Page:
Within the next few months, California’s Division of Workers’ Compensation (DWC) will substantially change the adjudication of California workers’ compensation claims via the implementation of the Electronic Adjudication Management System (EAMS). While EAMS is primarily the DWC’s new case management system, it will change the handling of workers compensation claims in several ways. This post concerns one of them; the electronic imposition of State-wide uniform procedures.
Equal Justice under Law is one of the primary objectives of American jurisprudence. We believe that similarly situated parties ought to be treated in substantially similar ways, particularly with respect to purely procedural requirements of general application. While some degree of uncertainty is an irreducible part of litigation, uniform procedural requirements reduce this uncertainty and create a sense of stability and predictability in the probable application of the rules of law. This sense of stability and predictability facilitates the setting of appropriate reserves, the voluntary furnishing of benefits, and meaningful settlement negotiations. Of course, absolute uniformity is impractical and, in many situations, undesirable. Within general procedural requirements, sound discretion exercised by magistrates enjoying judicial independence is needed to tailor the application of rules of law to particular factual situations and, we hope, render substantial justice.
In California workers’ compensation, the requirement of uniform proceedings is found at Labor Code Section 5500.3. Previously, the statute called upon the WCAB to establish uniform procedures, forms, and times of settings with local offices prohibited from requiring non-standard forms or procedures. (Voluntary use of non-standard procedures and forms appears to be permissible). However, not withstanding the statutory requirement of uniformity, procedural requirements and forms vary between, and even within the District Offices.
This variation actually has a surprisingly honorable history. Prior to the stabilization of resources for the California workers compensation system via “user-funding” (the levying and collection of special assessments on insurance carriers and self-insured employers) the California workers’ compensation system was chronically under-staffed and under-funded. The personnel and resources needed to operate a stable and uniform system were simply not available. Workers’ Compensation Administrative Law Judges (WCALJ’s) and their supporting professionals were instructed to do the best that they could with the resources that they had. And they did. Often operating at the ragged edge of systemic collapse, heroines and heroes of public service supplied the devotion and creativity necessary to hold the California workers’ compensation adjudicative process together until a sound financial system and appropriate staffing could be established. But the price of this honorable achievement was an individualization of procedures. The best that could be done with available resources by one group of people in one place was different from the best that could be done by a different group of people elsewhere. The consequences of individualized procedures vary. But inconsistency carries an inherent potential for injustice insofar as participants who “know the rules” can gain undeserved advantages over those who do not.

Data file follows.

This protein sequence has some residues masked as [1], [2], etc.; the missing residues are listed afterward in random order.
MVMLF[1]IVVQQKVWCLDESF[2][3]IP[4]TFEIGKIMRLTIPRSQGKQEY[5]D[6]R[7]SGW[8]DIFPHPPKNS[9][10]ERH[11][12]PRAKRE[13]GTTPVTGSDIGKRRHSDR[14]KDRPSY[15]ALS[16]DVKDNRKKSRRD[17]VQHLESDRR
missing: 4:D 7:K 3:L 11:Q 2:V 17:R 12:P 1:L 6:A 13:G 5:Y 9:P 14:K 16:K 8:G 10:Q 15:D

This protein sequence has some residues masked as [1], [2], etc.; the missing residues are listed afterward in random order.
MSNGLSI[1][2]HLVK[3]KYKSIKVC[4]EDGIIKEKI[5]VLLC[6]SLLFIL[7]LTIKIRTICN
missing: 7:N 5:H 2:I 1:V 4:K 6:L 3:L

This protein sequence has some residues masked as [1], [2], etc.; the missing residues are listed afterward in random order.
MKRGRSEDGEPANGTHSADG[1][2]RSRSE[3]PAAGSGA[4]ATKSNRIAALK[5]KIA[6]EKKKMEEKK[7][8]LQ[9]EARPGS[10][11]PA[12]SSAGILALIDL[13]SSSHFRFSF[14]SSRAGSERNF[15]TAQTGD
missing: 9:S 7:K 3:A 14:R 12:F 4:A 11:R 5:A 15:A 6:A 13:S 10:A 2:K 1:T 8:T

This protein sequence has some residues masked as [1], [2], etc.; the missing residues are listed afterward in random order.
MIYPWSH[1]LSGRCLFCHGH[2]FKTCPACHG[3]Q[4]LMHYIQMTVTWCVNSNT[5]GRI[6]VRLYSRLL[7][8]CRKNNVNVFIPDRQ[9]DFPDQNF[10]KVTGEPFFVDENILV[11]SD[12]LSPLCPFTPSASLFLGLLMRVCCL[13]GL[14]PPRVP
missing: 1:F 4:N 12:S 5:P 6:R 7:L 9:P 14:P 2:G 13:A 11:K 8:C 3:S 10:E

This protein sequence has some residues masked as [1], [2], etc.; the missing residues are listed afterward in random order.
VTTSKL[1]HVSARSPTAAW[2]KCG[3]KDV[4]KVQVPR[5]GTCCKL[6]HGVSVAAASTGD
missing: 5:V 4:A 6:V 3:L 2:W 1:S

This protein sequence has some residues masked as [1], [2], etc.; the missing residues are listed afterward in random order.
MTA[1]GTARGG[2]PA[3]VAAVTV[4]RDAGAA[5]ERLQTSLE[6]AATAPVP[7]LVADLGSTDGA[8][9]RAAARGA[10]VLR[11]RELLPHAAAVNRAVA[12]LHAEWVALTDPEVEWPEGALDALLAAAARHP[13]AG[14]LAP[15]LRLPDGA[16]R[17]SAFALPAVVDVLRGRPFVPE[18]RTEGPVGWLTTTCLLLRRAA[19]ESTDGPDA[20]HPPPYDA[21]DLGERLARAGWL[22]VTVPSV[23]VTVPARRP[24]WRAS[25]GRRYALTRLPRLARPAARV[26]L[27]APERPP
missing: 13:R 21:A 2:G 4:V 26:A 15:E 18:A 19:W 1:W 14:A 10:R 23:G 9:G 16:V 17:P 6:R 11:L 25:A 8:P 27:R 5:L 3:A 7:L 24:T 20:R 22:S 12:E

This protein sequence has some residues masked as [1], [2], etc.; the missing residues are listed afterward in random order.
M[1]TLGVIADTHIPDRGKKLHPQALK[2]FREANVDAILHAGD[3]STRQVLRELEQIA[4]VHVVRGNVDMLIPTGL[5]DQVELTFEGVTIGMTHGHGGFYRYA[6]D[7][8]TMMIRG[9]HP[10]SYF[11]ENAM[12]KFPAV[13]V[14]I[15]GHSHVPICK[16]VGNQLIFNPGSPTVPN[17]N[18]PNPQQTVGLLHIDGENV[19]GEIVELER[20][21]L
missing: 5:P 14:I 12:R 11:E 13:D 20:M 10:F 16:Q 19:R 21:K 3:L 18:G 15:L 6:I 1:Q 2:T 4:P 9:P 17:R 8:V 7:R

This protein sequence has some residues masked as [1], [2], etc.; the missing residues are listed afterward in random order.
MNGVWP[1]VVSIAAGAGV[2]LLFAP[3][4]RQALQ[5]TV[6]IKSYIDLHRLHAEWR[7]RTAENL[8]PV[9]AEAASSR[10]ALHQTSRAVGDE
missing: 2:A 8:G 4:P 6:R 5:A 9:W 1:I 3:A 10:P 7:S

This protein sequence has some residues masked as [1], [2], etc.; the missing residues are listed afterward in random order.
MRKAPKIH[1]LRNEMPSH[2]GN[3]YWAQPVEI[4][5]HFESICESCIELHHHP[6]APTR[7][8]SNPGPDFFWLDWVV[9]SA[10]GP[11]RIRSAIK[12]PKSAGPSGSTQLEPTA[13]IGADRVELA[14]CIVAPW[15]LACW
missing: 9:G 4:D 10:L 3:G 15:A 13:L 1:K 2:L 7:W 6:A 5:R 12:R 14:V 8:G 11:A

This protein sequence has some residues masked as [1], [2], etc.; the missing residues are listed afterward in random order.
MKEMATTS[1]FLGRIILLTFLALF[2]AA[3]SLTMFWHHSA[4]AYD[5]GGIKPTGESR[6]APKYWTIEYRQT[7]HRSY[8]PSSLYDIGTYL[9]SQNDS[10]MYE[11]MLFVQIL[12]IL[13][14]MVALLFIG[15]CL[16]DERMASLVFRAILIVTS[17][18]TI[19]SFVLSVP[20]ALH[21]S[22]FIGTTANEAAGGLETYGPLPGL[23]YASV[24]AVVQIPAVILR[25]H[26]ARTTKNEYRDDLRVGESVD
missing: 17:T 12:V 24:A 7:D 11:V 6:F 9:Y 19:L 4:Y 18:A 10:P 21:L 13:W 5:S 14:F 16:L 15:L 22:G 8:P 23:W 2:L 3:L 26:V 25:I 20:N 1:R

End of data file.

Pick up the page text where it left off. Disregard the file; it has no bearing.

Section 5500.3 was amended in 2002. The present statute requires the Court Administrator to establish uniform procedures and authorizes him to enforce the requirement. EAMS will enable the DWC to ensure that there is compliance with the amendments to Section 5500.3 because EAMS will specify many procedural options within its programming. Likewise, the programmed range of options will define and limit the available forms and the available setting times. In a sense, the internal operating requirements of EAMS will make the statutory requirement of uniform proceedings somewhat self-enforcing. Ideally, this will have the effect of focusing attention and litigation resources away from procedural eccentricities and toward the substantive merits of disputes. If so, EAMS has the potential to not only make the adjudication of California workers’ compensation claims more efficient, but also more just.
This blog has been approved by the California Division of Workers' Compensation.
Will one result of EAMS be the eventual downsizing of DWC staff? It seems that with uniform procedures and electronic data, less people will be needed overall.
Probably not, at least not in the short to medium term. Even if EAMS succeeds beyond the DWC's fondest dreams of cyber-efficiency, there will still be a need for a full staff of talented professionals at the District Offices. This is not to say that there will not be important changes in work duties. A surprisingly large percentage of the DWC's time and resources are now devoted to the operation of a paper-based system. The person-hours currently devoted to the opening files, finding misplaced files, receiving and sorting documents in a useful order in the correct file, physically moving paper files to the appropriate work station, and (eventually) processing and storing resolved and inactive files can be better used in other ways. 1CBetter used 1D does not mean 1Cdiscarded 1D. Critical to the potential success of EAMS is the fundamental assumption that the very same public servants now engaged in operating the paper-based system have the talent, intelligence, and flexibility to prosper under significantly changed working conditions.
Does the DWC plan to outsource any of this work offshore?
To the best of my knowledge, no. In fact, as indicated above, the present effort is to utilize DWC's internal resources as much as possible.